Date of Award


Document Type


Degree Name

Doctor of Philosophy (PhD)

First Advisor

Dena Goodman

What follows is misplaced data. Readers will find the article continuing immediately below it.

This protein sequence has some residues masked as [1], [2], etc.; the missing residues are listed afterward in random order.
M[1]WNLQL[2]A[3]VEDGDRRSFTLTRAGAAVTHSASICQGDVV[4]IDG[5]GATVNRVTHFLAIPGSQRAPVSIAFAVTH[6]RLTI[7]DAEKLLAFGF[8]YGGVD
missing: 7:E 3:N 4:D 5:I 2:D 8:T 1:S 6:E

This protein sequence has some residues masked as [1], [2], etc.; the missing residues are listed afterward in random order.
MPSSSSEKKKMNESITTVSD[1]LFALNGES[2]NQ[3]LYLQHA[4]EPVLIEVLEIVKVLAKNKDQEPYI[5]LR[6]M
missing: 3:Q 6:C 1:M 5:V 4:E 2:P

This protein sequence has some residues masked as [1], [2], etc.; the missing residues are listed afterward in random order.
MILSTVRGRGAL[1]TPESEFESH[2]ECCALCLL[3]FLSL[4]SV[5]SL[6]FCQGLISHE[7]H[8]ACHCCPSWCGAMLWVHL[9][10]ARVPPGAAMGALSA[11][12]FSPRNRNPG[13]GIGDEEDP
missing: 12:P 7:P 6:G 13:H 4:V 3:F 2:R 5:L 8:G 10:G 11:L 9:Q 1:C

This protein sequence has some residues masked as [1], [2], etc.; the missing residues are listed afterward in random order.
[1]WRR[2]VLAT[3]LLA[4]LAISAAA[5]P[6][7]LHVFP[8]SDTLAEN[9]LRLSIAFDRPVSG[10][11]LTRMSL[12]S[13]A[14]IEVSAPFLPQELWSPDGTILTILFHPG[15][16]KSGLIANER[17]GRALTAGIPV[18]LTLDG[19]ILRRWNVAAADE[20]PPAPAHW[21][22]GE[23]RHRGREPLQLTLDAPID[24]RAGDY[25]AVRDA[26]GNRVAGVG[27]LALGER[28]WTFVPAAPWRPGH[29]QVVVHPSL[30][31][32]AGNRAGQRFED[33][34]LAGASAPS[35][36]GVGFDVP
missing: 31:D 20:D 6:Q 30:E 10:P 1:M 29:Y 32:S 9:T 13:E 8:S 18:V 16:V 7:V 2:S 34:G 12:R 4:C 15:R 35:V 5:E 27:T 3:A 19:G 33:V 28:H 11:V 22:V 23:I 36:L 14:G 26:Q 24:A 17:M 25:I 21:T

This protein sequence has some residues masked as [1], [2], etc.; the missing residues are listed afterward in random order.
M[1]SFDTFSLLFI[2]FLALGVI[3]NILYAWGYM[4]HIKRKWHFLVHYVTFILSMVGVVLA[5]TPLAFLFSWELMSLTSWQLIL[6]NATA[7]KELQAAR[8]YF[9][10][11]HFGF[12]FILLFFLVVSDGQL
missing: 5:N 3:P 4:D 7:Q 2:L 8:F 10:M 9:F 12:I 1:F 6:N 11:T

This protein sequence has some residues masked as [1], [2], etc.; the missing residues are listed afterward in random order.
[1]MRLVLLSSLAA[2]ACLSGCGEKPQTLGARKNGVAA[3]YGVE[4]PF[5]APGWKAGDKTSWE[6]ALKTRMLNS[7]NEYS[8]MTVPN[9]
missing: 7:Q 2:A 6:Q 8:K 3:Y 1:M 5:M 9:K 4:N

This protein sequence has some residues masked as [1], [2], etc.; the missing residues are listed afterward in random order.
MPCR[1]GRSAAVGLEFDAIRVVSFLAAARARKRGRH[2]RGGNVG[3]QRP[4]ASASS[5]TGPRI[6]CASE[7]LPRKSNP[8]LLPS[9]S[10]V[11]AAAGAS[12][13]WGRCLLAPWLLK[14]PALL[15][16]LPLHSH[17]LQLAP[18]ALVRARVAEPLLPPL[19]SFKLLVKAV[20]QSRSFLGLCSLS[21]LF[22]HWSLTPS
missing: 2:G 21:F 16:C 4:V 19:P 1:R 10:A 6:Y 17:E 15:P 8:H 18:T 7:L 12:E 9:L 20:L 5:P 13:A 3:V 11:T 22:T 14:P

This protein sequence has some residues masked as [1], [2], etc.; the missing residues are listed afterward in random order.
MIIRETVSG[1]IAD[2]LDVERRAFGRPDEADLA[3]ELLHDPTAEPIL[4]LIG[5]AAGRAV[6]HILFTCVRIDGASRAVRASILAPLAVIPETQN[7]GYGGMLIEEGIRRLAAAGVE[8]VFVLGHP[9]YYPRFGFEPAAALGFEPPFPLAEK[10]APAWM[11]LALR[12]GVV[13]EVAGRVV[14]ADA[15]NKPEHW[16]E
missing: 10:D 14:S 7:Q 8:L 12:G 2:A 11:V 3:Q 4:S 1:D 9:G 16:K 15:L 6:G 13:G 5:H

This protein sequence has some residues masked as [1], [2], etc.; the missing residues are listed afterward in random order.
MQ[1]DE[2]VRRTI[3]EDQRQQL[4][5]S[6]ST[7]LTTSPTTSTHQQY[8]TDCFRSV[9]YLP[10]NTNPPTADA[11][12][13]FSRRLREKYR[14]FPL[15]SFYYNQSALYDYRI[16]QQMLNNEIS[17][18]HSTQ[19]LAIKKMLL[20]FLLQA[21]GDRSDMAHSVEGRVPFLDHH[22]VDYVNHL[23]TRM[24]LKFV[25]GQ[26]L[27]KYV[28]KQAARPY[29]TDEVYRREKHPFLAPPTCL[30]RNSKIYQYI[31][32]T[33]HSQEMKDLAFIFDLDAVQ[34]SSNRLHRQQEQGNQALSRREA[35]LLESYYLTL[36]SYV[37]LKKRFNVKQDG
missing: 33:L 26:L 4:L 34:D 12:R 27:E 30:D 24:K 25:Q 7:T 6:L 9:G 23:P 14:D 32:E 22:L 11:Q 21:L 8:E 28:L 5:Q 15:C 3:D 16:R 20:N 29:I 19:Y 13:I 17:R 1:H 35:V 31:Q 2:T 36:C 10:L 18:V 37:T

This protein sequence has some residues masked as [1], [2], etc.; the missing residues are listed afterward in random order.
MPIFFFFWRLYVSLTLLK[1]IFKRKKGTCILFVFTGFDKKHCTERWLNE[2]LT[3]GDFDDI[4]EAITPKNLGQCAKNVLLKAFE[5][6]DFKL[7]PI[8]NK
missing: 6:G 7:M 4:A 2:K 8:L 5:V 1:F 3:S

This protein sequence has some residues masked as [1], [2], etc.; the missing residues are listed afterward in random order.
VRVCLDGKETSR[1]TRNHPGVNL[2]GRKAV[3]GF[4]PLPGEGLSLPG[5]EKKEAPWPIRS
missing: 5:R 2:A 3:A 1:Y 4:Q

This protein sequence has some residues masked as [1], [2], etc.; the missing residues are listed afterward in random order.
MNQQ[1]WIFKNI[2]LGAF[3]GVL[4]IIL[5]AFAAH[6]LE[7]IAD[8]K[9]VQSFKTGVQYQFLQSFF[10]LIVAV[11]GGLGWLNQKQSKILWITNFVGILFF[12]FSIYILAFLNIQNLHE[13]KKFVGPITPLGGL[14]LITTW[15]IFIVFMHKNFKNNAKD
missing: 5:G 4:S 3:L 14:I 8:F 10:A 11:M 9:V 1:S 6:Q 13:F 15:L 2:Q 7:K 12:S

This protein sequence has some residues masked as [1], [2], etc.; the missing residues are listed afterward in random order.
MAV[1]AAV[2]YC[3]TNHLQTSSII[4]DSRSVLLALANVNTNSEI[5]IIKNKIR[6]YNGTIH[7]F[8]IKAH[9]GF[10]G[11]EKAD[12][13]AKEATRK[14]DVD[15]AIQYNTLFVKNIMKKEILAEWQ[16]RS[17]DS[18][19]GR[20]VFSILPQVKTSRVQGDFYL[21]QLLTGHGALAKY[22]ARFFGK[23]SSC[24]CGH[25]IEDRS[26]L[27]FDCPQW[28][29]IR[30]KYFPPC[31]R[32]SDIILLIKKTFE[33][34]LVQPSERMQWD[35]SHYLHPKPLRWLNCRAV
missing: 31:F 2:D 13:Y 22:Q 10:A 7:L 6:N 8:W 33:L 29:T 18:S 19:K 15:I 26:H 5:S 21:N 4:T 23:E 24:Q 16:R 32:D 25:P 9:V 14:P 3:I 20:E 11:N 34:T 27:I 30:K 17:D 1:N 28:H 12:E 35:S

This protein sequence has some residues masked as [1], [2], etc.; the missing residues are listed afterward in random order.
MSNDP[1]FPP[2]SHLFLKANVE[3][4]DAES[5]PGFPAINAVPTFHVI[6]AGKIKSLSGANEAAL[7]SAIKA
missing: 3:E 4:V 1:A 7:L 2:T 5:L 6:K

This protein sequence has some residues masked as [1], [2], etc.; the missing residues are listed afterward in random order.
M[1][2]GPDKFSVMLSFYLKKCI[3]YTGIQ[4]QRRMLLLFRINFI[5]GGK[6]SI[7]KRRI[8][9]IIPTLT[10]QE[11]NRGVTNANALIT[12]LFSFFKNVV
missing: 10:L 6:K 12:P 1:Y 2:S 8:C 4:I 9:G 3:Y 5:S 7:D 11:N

The linkage between king and people in the discourse of the ancien capitaine is based on the dual roles of the captain as an intermediary representing the people to the king and as a royal officer commissioned by the king to exercise royal sovereignty. Maritime captains, Indian chiefs, and French missionaries participated in a discourse that advanced and nurtured the village leader and post captains as links between France and New France, between the king in the old world and his people in the new. Tracing the development of the diplomatic language in New France and observing the old Canadian captains as they extended French dominion into the Mississippi Valley, shows that the chain linking the king to his people was strained by the gap that developed between the interests of the king's service and the welfare of the colony itself. The city of Natchitoches planted by Louis Juchereau de Saint Denis on the border between two empires became the nucleus of a viable frontier community. The economic failure of the Company of the West created new opportunities for those who were ready to learn and apply the techniques of the ancien capitaine, and by demonstrating their ability to control a vast territory with a handful of soldiers, the old captains attempted to bridge the gap between the king's interest and the survival of the colony. The use of words and force by the ancien capitaine forged the strong link of the chain that tied the people--families, tribes, and traders--of the captain's post to the kingdom, confederacy, or federal republic which was best able to defend and protect his people and supply their needs. The ancien capitaine presented himself as the royal agent who could bring the benefits of protection and material prosperity to the people who accepted him as their spokesman. The effective frontier commandant was a royal officer who commanded the loyalty of the fictive kinship groups surrounding his post. The key to Spanish control was the enlistment of French captains in the service of the Spanish king.